Joe Crow has an interesting page on pop filters, or pop shields. He has two brief audio tracks that demonstrate how a pop filter removes plosives. He suggests ways of minimizing plosives without using a pop filter, and these should be used if one has personal objections to the use of a filter. He makes note of the built-in “windscreen” of the Shure SM58, but he errs a bit in saying that this will “block out plosives.” It is not entirely effective in reducing plosives. The mic needs an external foam pop filter.
He also mentions a third type of filter called a windscreen., which is used to minimize the effect of wind blowing across the screen and diaphragm that creates a significant rushing sound. When a mic is used outdoors, some type of windscreen is usually essential.
Edward Smith has a helpful page on pop filters, but he mistakenly states that a pop filter “Can suffer from the proximity effect.” The proximity effect has nothing to do with the pop filter – it is due strictly to the microphone design. A pop filter makes it possible for a vocalist to work closer to a mic without plosives, and this closeness is what causes the mic to generate the proximity effect. One video has a very good demonstration of how a pop shield minimizes plosives and the relative performance of different designs. He concludes with this statement: Pop filters are excellent for indoor use to diminish plosives and sibilance when using voice over microphones. Without one, your audio can sound abrasive and amateurish. They’re essential for doing high-quality voiceovers, podcasts and YouTube videos that keep your listeners engaged.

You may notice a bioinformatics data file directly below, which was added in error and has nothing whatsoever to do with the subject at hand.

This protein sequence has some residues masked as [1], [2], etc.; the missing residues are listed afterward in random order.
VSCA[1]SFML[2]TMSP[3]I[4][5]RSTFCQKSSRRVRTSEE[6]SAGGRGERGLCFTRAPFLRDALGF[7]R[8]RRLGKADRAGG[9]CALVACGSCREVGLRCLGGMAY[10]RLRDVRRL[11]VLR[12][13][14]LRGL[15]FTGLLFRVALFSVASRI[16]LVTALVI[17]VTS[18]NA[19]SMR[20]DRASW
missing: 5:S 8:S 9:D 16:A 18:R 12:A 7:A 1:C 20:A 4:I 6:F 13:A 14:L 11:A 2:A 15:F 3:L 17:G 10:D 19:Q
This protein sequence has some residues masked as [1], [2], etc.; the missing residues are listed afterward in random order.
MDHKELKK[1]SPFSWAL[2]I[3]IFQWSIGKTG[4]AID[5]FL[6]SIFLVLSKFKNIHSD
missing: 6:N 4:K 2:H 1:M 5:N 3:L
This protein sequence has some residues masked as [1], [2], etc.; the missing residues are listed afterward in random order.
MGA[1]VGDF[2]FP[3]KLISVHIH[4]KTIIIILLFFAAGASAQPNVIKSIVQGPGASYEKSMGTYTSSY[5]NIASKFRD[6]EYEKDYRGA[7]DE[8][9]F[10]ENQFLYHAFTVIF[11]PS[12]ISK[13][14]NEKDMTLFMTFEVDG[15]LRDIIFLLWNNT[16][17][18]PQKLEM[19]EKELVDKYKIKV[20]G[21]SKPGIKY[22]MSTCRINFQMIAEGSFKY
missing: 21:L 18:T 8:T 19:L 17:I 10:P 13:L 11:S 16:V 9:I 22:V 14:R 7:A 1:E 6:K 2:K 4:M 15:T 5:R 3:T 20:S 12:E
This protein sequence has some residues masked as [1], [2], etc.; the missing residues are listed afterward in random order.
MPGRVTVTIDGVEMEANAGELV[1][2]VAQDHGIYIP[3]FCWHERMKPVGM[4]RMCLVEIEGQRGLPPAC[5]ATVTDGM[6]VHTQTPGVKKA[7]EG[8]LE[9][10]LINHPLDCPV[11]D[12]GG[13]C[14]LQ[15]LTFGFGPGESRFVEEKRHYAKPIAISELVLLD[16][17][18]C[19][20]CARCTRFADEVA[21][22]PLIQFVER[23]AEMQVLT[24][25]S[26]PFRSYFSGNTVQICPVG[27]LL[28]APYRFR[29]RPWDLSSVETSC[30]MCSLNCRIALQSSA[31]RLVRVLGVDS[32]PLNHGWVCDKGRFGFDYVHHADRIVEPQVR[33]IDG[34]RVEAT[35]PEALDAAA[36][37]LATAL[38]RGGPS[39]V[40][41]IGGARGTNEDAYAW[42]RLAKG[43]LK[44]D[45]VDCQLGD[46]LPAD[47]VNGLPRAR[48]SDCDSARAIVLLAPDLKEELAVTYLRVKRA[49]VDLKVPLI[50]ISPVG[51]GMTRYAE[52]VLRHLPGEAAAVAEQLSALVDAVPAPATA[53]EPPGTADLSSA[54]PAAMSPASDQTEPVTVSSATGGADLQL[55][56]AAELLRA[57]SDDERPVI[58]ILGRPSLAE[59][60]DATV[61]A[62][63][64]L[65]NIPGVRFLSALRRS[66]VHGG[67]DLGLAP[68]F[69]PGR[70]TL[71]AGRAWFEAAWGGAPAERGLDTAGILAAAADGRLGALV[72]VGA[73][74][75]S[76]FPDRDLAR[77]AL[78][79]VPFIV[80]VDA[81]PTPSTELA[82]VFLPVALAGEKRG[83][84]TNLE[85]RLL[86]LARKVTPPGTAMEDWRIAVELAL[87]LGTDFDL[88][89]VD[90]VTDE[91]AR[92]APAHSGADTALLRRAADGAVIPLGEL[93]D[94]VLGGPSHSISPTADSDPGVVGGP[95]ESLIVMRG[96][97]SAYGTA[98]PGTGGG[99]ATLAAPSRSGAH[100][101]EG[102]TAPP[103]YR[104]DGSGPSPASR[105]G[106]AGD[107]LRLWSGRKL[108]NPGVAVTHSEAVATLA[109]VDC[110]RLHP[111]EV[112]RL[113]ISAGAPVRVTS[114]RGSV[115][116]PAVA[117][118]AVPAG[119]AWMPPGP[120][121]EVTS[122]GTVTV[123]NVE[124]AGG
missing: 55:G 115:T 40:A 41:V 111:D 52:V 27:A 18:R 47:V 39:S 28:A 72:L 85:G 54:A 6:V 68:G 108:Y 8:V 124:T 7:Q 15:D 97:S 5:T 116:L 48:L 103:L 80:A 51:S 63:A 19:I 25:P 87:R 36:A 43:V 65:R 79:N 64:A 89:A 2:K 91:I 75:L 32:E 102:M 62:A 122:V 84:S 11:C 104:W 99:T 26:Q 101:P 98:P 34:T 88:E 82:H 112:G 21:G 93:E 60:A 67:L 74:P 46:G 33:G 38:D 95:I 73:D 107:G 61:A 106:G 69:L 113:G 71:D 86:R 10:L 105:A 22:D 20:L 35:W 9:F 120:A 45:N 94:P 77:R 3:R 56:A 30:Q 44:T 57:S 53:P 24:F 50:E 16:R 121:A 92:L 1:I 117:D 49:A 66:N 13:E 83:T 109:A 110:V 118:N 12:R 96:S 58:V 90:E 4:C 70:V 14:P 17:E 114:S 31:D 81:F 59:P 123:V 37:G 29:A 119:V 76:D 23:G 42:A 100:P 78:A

Lewitt Audio has an excellent page about pop filters that tells why they are used and discusses different type of filters. The author also emphasizes the need for a shock mount with a mic that has good low-frequency response, such as a condenser. One particular mic made by Lewitt is the L440 Pure, shown to the right, which is a large diaphragm condenser designed to minimize cost. It sells for less than $300.
It and its siblings have a special two-layer screen design that has two wire layers with different hole sizes. This design protects the mic element and reduces plosives. The L440 comes with a custom pop screen that attaches magnetically to the included shock mount for further reduction of plosives. The picture to the right shows this pop screen in place on the L440.
These design details demonstrate the fact that plosive are a significant problem that needs to be dealt with effectively in professional settings.